Current recommendations for vitamin K are not being met, placing people at increased risk of cancer and heart disease, says a new analysis.
The new analysis of data from hundreds of published articles dating back to the 1970's also suggests that current recommendations for vitamin K intakes need to be increased to ensure optimal health (1). These recommendations are based on levels to ensure adequate blood coagulation, but failing to ensure long-term optimal levels of the vitamin may accelerate bone fragility, arterial and kidney calcification, cardiovascular disease, and possibly cancer.
The researchers used mice with inactivated versions of the 16 known vitamin K-dependent proteins. They found that five of these proteins required for coagulation had critical functions, meaning that inactive forms were lethal. On the other hand, five proteins were less critical, and the animals survived through weaning. However, genetic loss of these less critical vitamin K-dependent proteins, inadequate intakes of vitamin K1 from the diet, vitamin K deficiency, and human mutations were all associated with age-related conditions, including weaker bones and hardening of the arteries, which increased the risk of cardiovascular disease. An increase in the incidence of spontaneous cancer was also observed.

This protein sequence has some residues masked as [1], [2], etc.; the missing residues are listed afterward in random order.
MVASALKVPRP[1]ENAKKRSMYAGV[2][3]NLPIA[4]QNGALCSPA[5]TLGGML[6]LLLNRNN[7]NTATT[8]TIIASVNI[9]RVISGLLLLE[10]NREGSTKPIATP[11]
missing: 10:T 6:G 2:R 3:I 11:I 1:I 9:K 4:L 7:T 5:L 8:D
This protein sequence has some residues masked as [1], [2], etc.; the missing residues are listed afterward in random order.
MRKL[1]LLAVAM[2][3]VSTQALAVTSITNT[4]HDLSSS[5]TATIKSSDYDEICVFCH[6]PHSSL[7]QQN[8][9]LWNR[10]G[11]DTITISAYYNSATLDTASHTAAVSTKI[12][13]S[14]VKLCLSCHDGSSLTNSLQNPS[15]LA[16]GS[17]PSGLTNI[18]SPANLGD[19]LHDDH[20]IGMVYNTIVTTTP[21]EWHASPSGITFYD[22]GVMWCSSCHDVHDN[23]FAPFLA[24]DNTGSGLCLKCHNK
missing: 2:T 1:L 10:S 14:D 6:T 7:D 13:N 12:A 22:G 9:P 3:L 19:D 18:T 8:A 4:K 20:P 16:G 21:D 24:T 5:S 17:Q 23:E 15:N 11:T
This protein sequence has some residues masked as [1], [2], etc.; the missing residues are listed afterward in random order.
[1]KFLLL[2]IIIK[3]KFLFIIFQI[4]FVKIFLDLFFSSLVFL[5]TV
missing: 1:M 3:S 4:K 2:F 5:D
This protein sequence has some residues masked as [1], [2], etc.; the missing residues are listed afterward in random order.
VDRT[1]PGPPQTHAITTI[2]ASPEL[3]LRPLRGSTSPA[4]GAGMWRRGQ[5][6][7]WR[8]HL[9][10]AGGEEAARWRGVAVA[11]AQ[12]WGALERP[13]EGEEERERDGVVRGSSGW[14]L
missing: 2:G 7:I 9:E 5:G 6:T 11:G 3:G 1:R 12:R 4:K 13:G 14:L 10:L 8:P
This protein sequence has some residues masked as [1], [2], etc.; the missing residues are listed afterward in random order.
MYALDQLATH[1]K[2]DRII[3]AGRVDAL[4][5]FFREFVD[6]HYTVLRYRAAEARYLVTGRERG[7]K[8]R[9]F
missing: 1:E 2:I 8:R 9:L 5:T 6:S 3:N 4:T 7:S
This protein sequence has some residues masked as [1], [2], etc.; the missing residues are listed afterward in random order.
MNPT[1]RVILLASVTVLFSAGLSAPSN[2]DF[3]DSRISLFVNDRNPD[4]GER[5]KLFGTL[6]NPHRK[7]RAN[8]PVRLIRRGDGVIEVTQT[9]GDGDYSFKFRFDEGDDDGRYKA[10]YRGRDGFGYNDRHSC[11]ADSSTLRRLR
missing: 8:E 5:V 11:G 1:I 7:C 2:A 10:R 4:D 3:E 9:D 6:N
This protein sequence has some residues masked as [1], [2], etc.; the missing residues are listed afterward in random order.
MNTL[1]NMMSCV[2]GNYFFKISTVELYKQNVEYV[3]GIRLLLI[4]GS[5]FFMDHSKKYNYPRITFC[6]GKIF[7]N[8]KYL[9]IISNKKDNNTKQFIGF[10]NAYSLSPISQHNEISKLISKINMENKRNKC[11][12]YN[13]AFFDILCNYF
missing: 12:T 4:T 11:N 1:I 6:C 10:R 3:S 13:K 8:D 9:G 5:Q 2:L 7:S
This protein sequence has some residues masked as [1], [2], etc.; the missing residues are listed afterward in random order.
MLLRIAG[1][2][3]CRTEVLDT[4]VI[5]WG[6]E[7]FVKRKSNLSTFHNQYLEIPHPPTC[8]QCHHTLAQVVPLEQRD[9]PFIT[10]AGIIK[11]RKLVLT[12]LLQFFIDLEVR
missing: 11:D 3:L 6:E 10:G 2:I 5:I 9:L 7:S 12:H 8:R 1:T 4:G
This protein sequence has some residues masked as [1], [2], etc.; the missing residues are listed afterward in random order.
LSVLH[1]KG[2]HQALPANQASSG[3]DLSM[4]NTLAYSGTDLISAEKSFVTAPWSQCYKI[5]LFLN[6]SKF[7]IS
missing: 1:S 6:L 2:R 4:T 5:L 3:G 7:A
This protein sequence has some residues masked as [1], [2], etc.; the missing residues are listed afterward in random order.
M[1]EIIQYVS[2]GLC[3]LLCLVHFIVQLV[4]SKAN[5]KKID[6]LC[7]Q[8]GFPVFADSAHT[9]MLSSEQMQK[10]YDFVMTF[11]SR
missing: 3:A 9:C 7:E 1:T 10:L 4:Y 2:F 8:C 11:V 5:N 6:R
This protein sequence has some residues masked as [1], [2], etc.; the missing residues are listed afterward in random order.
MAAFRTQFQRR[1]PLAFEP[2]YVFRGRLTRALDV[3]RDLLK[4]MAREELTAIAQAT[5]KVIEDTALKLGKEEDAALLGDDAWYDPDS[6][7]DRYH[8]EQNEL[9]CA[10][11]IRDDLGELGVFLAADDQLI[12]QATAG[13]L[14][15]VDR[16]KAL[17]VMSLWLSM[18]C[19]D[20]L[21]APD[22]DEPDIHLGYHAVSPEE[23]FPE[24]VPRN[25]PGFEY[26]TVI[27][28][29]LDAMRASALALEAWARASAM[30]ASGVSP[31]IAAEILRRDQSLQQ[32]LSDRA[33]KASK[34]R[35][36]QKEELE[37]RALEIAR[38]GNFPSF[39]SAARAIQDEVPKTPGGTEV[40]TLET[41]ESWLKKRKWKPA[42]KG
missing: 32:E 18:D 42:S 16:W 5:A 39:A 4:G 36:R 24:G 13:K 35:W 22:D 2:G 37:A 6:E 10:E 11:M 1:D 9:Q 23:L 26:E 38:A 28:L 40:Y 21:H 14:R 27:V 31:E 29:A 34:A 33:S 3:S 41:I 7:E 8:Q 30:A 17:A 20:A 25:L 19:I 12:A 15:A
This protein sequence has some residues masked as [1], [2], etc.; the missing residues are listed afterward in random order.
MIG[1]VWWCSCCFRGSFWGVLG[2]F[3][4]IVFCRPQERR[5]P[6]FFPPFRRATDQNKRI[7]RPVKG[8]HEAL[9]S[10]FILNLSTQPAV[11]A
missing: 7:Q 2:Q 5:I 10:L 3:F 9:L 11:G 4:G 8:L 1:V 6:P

Experts commented that much of the population and anticoagulant (warfarin/coumadin) patients may not receive sufficient vitamin K for optimal function of vitamin K-dependent proteins that are important to maintain long-term health. The findings may provide a research strategy to uncover early biomarkers of chronic disease and may have important implications for determining the optimum intake of all vitamins and minerals, as well as major implications for preventive medicine.